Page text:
There was one afternoon where I sat beneath the community tree with two girls. Tatiana found 5 pesos (UK equivalent of 15p) on the ground. She was overjoyed with her luck. She skipped to the shops and purchased three lollypops, graciously handing me one with a smile and another to her friend. It is within these small moments we encounter compassion, empathy and genuine selflessness. 
I loved how such a small but significant act demonstrates utter humility. I think of the UK. There is a stark difference in wealth, I wonder if we would act in the same manner. If I or a friend found £5.00 on the floor, would we share it? 
We make these conscious decisions everyday and I feel that the exposure to these random acts of kindness upon my travels makes me thrive to be more and more loving as an individual. 

The Start of Water Infrastructure Work 


Day 17 marks the beginning of the water infrastructure work. On the previous day, we trekked together as a team to the old Raleigh built water system. I was bitten by a lot of bugs but the setting was incredibly beautiful: a concreted water source amongst hummingbirds, trees with dappled sunlight, trickling streams and rocky rivers.
Captacion

From that day onwards, we dug for up to five hours each morning, working in collaboration with the locals. We split into small groups of 3 – 4 Raleigh volunteers plus 3 – 4 local volunteers, digging at different sites in order to lay down pipes to extend the water system.


                 

Excluding Sunday, we dug everyday for the following 8 days. The trenches had to be a minimum of 50cm deep. Digging in the Nicaraguan sun can be really tough. I had small blisters beneath my fingers and I felt a constant, unquenchable thirst as I worked. Although the mornings were difficult, we worked together as a team. There was a strong group spirit and feeling fatigued after work was often cured by a long bucket shower and a hearty portion of rice and beans! 

Rice and beans really grew on me after the first week! 

It was monsoon season. Some evenings we spent as a team playing cards together, listening to music and having mini review meetings. The night storms were hauntingly beautiful, with claps of thunder and lightening across a expanse of glowing, moving stars. 

We became a Charlie One Family, working together and living together. I cooked tuna mayo pasta (Naomi brought ingredients!) with Ana as a little treat. We devised a little initiation for a visiting staff member, Pedro, which involved catching chickens and eating choco-bananas. Karen made a improvised condense milk & biscuit cake for Alnufo, after he kept his birthday a secret. We trekked together as a team to a local coffee plantation, on our day off on Sunday. 
During one lunchtime, Chama arranged a surprise ‘rain circle’. Arm and arm with each other, we spent the time reflecting on our time in the community and giving each other appreciations. We were in the forest, utterly drenched in the monsoon rainfall. It was a wonderfully unique moment. We were given the opportunity to envisage our goals and feel and listen to our thoughts. 
Alnufo’s Birthday 



Visit from Pedro! 





The final days of Phase 1 flew by. We were delivered a lovely food package from the Co-operative consisting of fruit and veg. There was a full community house for the youth environment themed film night, and as a team we greatly anticipated ‘Changeover’. Changeover is a 2 – 3 day break away from the project site, at a Nicaraguan city. The time is normally spent reflecting on the project work, meeting up with the other volunteer groups and free-time to explore the town. Our first changeover was in Esteli in Northern Nicaragua.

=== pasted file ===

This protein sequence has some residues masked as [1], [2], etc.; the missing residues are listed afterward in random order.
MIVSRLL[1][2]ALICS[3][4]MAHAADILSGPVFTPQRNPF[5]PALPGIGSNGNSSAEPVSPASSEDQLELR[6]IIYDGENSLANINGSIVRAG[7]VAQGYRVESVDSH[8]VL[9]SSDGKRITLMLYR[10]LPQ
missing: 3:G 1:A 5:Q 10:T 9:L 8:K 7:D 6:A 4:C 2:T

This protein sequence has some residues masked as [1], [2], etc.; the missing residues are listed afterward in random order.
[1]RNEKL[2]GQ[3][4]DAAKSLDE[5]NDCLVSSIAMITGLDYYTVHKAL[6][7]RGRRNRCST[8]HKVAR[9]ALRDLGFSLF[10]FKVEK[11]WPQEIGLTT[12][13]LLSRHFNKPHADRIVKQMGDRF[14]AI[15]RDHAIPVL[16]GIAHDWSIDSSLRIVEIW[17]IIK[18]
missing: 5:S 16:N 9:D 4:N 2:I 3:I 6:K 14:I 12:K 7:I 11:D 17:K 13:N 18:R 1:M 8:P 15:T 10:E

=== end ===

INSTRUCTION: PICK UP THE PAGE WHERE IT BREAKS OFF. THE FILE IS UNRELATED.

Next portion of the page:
Week 4

  • 2 – 3 day Changeover in Esteli (Myers Briggs and Action at Home presentation, x3 Charlie vs Charlie challenges: video-making, a team presentation and a dance-off. 
  • Finished water infrastructure work!
  • Community House Action Day 
  • x1 Womens Meeting and x2 Environmental School Sessions
  • Film night: screening of Arizona
  • Eli and Yahoska (Raleigh staff members), visited our team. 
         (Purple: Changeover,Blue: Volunteer Duties, Green: Team activities)
Phase 1 Changeover

Our bus breaks down on the way to over to Esteli, just twenty minutes away from the city. We all go a little crazy! (fun crazy).

Ana my homestay sister and her ‘baby’ whilst we wait for another bus
It’s lovely reuniting with the other teams. We exchange little anecdotes, catch up with friends and we spend the first day exploring Esteli town and succumbing to 3 weeks worth of cravings such as fruit smoothies, chocolates and internet communication to the outside world.
The evening is spent comprising a team presentation to show to the rest of the group what we’ve been up to in our communities.

On our second day of changeover, we spend the morning together as a team producing a video for the topic ‘How to play Ninja’. Ninja is a famous Raleigh ‘energizer’ that we played throughout the 10 weeks. The video task helped to equip us with the skills to make a project video in the next phase. The penultimate evening closes with a Charlie vs Charlie dance off competition!

Charlie 1 dance off winners! 🙂

Back to El Cacao (Phase 2)

It’s a restful Sunday on our first day back in El Cacao. A change of environment can be incredibly stimulating, I feel renewed and content to be back and I realise that El Cacao feels like home to me. I spend the day at Mark’s house with Emma, Karen and Chama where Mark prepares a lovely meal for us all.

It’s back to digging the following day. We’ve now dug the majority of trenches for the pipework. Day 29 is when Daibelis and I install our first tap for a neighbouring house.




 As Mark and I are sticking up posters advertising the community events, we hear a rumble and bump into Eli and Yahoska driving into the community. We spend the afternoon cooking together as a team, preparing a group banquet and laying out a long table for the 17 of us to eat together. 


Home-made mud candle holders!
(Made by Yamil + kids) 




Chloe, Laxmi, Karen and Ana prepared a delicious chilli & basil pasta served with soft, floury tortillas and garlic oil. We spend the evening conversing as a team with Eli and Yahoska and finish with dinner party antics such as the cereal box game and charades.